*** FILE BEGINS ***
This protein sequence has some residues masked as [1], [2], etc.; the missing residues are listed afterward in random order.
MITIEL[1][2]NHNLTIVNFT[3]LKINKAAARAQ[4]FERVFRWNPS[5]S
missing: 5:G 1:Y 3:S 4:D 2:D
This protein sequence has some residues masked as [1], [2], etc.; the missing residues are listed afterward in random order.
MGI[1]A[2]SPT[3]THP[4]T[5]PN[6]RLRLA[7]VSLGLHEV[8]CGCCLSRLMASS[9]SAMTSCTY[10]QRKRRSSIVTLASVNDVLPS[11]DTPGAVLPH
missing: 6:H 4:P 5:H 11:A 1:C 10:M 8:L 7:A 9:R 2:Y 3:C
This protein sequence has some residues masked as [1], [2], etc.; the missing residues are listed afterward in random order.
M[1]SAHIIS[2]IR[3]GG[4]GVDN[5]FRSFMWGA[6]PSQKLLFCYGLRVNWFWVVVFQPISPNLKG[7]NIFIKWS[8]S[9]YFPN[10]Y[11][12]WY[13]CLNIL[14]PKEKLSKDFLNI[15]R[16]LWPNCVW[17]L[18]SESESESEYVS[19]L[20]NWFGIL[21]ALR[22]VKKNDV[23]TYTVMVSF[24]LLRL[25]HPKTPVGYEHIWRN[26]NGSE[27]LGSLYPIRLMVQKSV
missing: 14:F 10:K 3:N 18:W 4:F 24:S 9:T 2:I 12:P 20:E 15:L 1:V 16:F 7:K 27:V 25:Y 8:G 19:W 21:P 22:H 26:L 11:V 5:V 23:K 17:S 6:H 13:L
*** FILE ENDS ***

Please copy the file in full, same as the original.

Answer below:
This protein sequence has some residues masked as [1], [2], etc.; the missing residues are listed afterward in random order.
MITIEL[1][2]NHNLTIVNFT[3]LKINKAAARAQ[4]FERVFRWNPS[5]S
missing: 5:G 1:Y 3:S 4:D 2:D
This protein sequence has some residues masked as [1], [2], etc.; the missing residues are listed afterward in random order.
MGI[1]A[2]SPT[3]THP[4]T[5]PN[6]RLRLA[7]VSLGLHEV[8]CGCCLSRLMASS[9]SAMTSCTY[10]QRKRRSSIVTLASVNDVLPS[11]DTPGAVLPH
missing: 6:H 4:P 5:H 11:A 1:C 10:M 8:L 7:A 9:R 2:Y 3:C
This protein sequence has some residues masked as [1], [2], etc.; the missing residues are listed afterward in random order.
M[1]SAHIIS[2]IR[3]GG[4]GVDN[5]FRSFMWGA[6]PSQKLLFCYGLRVNWFWVVVFQPISPNLKG[7]NIFIKWS[8]S[9]YFPN[10]Y[11][12]WY[13]CLNIL[14]PKEKLSKDFLNI[15]R[16]LWPNCVW[17]L[18]SESESESEYVS[19]L[20]NWFGIL[21]ALR[22]VKKNDV[23]TYTVMVSF[24]LLRL[25]HPKTPVGYEHIWRN[26]NGSE[27]LGSLYPIRLMVQKSV
missing: 14:F 10:K 3:N 18:W 4:F 24:S 9:T 2:I 12:P 20:E 15:L 1:V 16:F 7:K 27:V 25:Y 8:G 19:W 21:P 22:H 26:L 11:V 5:V 23:K 17:S 6:H 13:L